It's been a glorious winter day today: clear blue skies and an absence of wind, making for the perfect conditions to enjoy a relaxing winter walk. The wildlife certainly obliged when I headed out at lunchtime, too.
But first, some excellent news. We've already had an incredible 55000 people sign our Love Minsmere e-action, helping us to fight the potentially devastating development of Sizewell C. If you haven't yet supported this extremely important campaign, please add your voice at www.loveminsmere.org
So, onto the sightings, and you don't have to walk far as the wildlife was pretty good around the visitor centre: a nuthatch continues to be a regular visitor to the feeders, alongside the flocks of blue, great, coal and marsh tits, and a great spotted woodpeckers puts in several appearances each day, too.
A stroll through the North Bushes at the moment should produce good views of redwings and blackbirds feeding on ripe hawthorn berries, while today I also watched both robins and bullfinches enjoy the same seasonally red fruits. A handful of fieldfares flew west this morning, and the large flock of goldfinches continues to feed on pirri-pirri-burr seeds in the field to the north of the North Wall.
Along the North Wall itself, it was my ears that detected the birdlife hidden with the reeds: pinging bearded tits, squealing water rails, and the strident song of a couple of typically elusive Cetti's warblers.
It made a change, after recent wind-blown walks, to scan across a flat calm sea, and my efforts were rewarded with the sighting of several red-throated divers resting on the water.
The path from the Sluice to South Hide remains closed due to flooding - it was above welly-top depth yesterday - so I only walked as far as East Hide, but that was perfect for some amazing views of our wintering ducks - always a personal treat, as ducks are one of my favourite groups of birds. Among the usual throng of wigeon, gadwall, teal, mallard, shoveler and shelducks, it's great to see that numbers of pintails remain much higher than usual this year: counts of 50 or more have not been unusual this winter. The highlight on East Scrape was the small flock of seven redhead goosanders - redhead is the term used to describe the female and immature plumages of the merganser family (smew, red-breasted merganser and goosander), which all have chestnut-brown heads that help to differentiate them from the brightly coloured males. In fact, up to 20 goosanders have been regular on the Scrape, especially towards dusk when they return to roost after a day feeding on nearby fish-filled lakes and pond.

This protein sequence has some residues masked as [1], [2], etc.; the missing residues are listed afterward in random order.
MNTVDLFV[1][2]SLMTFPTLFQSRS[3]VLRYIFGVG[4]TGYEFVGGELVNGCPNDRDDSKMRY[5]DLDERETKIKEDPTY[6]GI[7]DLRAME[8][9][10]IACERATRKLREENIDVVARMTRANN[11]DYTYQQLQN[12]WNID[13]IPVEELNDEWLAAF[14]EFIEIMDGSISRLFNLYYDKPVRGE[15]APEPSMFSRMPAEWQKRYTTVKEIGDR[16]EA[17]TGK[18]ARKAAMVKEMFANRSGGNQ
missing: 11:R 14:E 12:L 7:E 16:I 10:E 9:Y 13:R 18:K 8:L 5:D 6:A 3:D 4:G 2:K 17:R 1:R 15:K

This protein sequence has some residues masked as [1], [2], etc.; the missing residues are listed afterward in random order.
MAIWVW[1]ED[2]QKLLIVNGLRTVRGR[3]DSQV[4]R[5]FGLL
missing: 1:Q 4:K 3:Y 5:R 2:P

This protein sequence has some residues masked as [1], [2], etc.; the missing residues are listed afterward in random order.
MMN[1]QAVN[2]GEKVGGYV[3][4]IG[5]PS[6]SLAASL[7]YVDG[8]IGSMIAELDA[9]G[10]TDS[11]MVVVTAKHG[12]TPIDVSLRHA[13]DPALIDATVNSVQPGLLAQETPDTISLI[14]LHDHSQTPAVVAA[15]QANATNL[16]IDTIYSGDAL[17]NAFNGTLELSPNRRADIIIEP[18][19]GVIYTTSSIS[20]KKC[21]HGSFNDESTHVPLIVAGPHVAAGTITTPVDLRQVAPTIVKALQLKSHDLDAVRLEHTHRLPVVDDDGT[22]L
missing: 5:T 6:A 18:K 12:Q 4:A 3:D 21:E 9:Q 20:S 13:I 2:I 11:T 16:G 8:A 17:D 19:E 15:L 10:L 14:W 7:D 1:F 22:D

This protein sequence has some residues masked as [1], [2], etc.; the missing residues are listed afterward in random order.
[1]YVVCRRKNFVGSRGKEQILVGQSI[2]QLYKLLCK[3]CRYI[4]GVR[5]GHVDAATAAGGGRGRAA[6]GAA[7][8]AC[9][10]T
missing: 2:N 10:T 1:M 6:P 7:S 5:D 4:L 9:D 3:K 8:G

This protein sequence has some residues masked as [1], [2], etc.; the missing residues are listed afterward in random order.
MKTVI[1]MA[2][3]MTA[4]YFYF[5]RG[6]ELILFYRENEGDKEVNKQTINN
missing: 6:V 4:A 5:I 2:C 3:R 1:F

Redhead goosander by Jon Evans
Other birds to look for on the Scrape include lapwings, curlews (especially at dusk), snipe and various gulls - the latter often include one or two Caspian and yellow-legged gulls alongside the more familiar herring, great black-backed, common and black-headed gulls.
My walk today didn't take me down to Island Mere and Bittern Hide, but our visitors continue to report good numbers of marsh harriers and daily sightings of bitterns from the reedbed. There's also a regular barn owl hunting along the New Cut or over Island Mere at dusk. In fact, it must spend part of the night roosting in East Hide because we've now found several barn owl pellets actually inside the hide: we leave the windows of the hides open at all times to ensure good ventilation during the ongoing Covid-19 pandemic.
Finally, please note that the shop, cafe and visitor centre will be closing early tomorrow (Wednesday 16 December) so that our staff and volunteers can enjoy their virtual Christmas party with colleagues. The hides, nature trails, toilets and car park will, however, remain open. Also, a reminder that all facilities, including the hides and nature trails, will be closed from 4 pm on Christmas Eve until 9 am on Sunday 27 December.
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